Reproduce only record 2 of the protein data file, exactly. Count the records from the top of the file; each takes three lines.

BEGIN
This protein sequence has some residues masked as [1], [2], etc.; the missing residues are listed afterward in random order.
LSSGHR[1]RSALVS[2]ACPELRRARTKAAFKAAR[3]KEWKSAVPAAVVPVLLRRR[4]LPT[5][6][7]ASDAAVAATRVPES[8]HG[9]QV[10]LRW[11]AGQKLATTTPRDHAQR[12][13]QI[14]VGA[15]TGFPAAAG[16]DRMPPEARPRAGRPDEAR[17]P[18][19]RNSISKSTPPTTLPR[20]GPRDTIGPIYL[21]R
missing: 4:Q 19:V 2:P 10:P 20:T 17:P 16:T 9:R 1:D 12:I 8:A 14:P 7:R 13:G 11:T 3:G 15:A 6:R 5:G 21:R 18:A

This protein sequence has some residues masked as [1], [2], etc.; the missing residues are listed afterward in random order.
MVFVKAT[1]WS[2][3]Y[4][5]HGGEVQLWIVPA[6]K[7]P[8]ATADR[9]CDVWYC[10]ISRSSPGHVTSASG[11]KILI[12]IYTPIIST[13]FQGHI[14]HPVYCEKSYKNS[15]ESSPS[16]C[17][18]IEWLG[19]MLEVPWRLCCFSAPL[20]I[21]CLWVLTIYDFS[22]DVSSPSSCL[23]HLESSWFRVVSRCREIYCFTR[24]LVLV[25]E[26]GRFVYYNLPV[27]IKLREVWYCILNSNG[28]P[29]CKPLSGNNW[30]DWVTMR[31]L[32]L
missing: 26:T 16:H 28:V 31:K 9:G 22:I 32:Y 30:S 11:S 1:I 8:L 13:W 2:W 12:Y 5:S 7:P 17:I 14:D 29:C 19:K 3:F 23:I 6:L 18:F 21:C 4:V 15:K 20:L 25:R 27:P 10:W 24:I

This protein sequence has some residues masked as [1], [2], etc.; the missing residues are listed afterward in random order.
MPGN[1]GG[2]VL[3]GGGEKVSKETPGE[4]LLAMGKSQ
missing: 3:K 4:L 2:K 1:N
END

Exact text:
This protein sequence has some residues masked as [1], [2], etc.; the missing residues are listed afterward in random order.
MVFVKAT[1]WS[2][3]Y[4][5]HGGEVQLWIVPA[6]K[7]P[8]ATADR[9]CDVWYC[10]ISRSSPGHVTSASG[11]KILI[12]IYTPIIST[13]FQGHI[14]HPVYCEKSYKNS[15]ESSPS[16]C[17][18]IEWLG[19]MLEVPWRLCCFSAPL[20]I[21]CLWVLTIYDFS[22]DVSSPSSCL[23]HLESSWFRVVSRCREIYCFTR[24]LVLV[25]E[26]GRFVYYNLPV[27]IKLREVWYCILNSNG[28]P[29]CKPLSGNNW[30]DWVTMR[31]L[32]L
missing: 26:T 16:H 28:V 31:K 9:G 22:I 32:Y 30:S 11:S 1:I 8:L 13:W 2:W 12:Y 5:S 7:P 17:I 14:D 29:C 19:K 3:F 23:I 6:L 18:F 21:C 4:V 15:K 20:L 25:R 27:P 10:W 24:I